Sunday, November 25, 2007

U. S. Economy: Trying to Guess What Happens Next

I have been posting for a time now about the economic upheaval that is rapidly overtaking this country. Surprisingly, many people do not yet seem to understand what is happening. Where it will all lead is hard to say, although, I continue to believe that there are some rough - perhaps very rough - times ahead. Best to plan for the worse and hope for the best. This New York Times story ( looks at some of the issues. Here are some story highlights:

How bad could things get? Pretty bad, say many economists. Not so bad that your grandfather’s prescriptions for enduring the Great Depression need dusting off, but nasty enough to force many Americans to get reacquainted with living within their means. That could make life uncomfortable. It may also be an unavoidable step toward purging the United States and the global economy of a major source of instability — an unhealthy dependence on the willingness of American consumers to keep buying even as debt mounts. Concerns that Americans must eventually grow thrifty, leaving factories from Guangzhou to Guatemala City scrambling for buyers, now sows unease around the world.
Some see signs of a worst-case scenario — a severe recession that would feature a plummeting stock market, a lower dollar and the loss of many jobs. That would make for an unpleasant year or two for Americans from most walks of life. It would probably drag down the world economy, as Americans put off purchases of everything from computers made in China to Italian-produced sports cars.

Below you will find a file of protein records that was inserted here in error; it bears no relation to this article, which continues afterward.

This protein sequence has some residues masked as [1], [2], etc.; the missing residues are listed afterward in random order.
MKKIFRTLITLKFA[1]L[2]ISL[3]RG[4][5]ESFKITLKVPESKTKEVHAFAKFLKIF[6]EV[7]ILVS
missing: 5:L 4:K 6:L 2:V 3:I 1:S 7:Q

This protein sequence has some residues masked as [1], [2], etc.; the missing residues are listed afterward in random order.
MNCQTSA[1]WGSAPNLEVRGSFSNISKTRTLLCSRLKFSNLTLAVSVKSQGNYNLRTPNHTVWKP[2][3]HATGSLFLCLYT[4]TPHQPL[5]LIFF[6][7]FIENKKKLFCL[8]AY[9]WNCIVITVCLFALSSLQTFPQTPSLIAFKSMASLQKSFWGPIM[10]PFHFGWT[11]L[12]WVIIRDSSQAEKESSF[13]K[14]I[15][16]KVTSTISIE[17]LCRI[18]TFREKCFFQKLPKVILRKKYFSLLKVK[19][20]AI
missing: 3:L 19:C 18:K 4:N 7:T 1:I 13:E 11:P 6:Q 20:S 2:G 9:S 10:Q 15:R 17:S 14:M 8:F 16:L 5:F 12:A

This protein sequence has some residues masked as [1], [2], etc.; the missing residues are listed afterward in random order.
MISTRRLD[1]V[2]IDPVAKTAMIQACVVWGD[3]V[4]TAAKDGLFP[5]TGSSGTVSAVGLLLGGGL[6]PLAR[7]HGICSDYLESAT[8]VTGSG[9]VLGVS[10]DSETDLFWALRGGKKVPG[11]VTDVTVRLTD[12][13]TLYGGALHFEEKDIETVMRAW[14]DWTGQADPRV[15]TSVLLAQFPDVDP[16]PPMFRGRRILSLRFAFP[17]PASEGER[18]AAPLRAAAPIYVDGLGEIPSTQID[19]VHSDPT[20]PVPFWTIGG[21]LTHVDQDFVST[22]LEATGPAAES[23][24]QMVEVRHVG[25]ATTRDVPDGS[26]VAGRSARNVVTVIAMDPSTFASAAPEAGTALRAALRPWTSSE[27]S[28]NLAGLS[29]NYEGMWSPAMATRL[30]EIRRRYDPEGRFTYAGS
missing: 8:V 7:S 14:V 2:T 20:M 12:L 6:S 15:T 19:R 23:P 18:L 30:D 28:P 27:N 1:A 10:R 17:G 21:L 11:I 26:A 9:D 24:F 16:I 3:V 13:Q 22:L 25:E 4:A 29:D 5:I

Americans have been buying staggering quantities of goods from overseas using money lent by foreigners. Foreign exporters have been relying on American consumers to keep them in business. For years, this dynamic has made for increasingly lopsided terms of trade: Last year, American imports outstripped exports by $764 billion, with foreigners stepping in to cover the difference.

Cheap credit has fostered another development that was crucial in creating the current state of things: It unleashed a wave of mortgages with exotically lenient terms, such as interest-only payments and no money down. That allowed buyers to take on more expensive homes than they could have otherwise afforded. As home values rose much the way dot-com stocks had a decade earlier, banks offered loans and no-fuss refinancing that allowed homeowners to turn increased value into money. From 2004 to 2006, Americans took more than $800 billion a year out of their homes, according to most estimates. With prices now plummeting and banks savaged by mortgage losses, this artery of credit is drying up. The American consumer, a crucial engine of growth for the global economy, may finally be tapped out.

So, for better or worse, Americans and countries whose prosperity is tied to Americans’ spending are apparently headed into uncharted territory: We are about to find out what happens when the easy money runs out.

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